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Neurochem Int. 2006 Jul;49(1):62-71. Epub 2006 Feb 20.

Manganese modulates pro-inflammatory gene expression in activated glia.

Author information

1
Department of Education and Research, Taichung Veterans General Hospital, Taichung, Taiwan. cjchen@vghtc.gov.tw

Abstract

Redox-active metals are of paramount importance for biological functions. Their impact and cellular activities participate in the physiological and pathophysiological processes of the central nervous system (CNS), including inflammatory responses. Manganese is an essential trace element and it is required for normal biological activities and ubiquitous enzymatic reactions. However, excessive chronic exposure to manganese results in neurobehavioral deficits. Recent evidence suggests that manganese neurotoxicity involves activation of microglia or astrocytes, representative CNS immune cells. In this study, we assessed the molecular basis of the effects of manganese on the modulation of pro-inflammatory cytokines and nitric oxide (NO) production in primary rat cortical glial cells. Cultured glial cells consisted of 85% of astrocytes and 15% of microglia. Within the assayed concentrations, manganese was unable to induce tumor necrosis factor alpha (TNF-alpha) and inducible nitric oxide synthase (iNOS) expression, whereas it potentiated iNOS and TNF-alpha gene expression by lipopolysaccharide/interferon-gamma-activated glial cells. The enhancement was accompanied by elevation of free manganese, generation of oxidative stress, activation of mitogen-activated protein kinases, and increased NF-kappaB and AP-1 binding activities. The potentiated degradation of inhibitory molecule IkappaB-alpha was one of underlying mechanisms for the increased activation of NF-kappaB by manganese. However, manganese decreased iNOS enzymatic activity possibly through the depletion of cofactor since exogenous tetrahydrobiopterin reversed manganese's action. These data indicate that manganese could modulate glial inflammation through variable strategies.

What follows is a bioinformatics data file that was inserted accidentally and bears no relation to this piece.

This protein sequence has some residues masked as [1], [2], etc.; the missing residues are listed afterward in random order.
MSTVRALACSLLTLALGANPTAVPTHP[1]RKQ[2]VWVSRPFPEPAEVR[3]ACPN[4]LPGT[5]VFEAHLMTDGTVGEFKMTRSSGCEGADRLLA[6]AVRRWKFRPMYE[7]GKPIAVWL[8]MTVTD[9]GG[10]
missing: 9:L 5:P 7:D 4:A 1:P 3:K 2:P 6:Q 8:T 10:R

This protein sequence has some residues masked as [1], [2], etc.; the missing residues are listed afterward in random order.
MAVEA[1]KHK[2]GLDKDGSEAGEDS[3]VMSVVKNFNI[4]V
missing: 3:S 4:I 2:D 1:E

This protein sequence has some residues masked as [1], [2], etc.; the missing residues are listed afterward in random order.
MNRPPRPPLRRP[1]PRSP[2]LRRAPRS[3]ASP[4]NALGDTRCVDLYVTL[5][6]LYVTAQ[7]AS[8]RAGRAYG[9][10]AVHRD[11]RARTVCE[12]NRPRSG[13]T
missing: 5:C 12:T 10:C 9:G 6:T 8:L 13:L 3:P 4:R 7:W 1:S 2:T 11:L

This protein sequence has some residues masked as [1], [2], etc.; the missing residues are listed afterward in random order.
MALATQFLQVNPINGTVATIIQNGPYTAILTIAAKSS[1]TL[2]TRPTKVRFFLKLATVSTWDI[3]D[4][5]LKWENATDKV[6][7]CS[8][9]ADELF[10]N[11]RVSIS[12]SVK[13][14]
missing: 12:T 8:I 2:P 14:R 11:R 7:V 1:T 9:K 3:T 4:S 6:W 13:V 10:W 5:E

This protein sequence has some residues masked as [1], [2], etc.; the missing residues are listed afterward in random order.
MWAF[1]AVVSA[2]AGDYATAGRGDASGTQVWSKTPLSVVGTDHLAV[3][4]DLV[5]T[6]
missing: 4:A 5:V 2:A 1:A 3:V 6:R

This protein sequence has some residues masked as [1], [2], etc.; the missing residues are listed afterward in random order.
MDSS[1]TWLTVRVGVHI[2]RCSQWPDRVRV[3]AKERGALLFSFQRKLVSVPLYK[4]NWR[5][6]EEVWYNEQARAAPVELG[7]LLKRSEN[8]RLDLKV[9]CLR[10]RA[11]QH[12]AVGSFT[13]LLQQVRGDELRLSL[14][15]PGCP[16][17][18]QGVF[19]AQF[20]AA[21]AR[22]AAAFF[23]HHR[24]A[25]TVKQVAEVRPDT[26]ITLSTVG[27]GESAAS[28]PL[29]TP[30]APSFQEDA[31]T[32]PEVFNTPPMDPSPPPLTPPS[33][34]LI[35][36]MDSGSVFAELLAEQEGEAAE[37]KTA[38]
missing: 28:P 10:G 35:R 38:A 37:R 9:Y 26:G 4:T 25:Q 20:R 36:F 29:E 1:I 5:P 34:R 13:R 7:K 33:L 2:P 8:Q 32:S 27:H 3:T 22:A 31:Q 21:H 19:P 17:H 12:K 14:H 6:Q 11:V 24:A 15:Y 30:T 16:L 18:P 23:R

PMID:
16488514
DOI:
10.1016/j.neuint.2005.12.020
[Indexed for MEDLINE]

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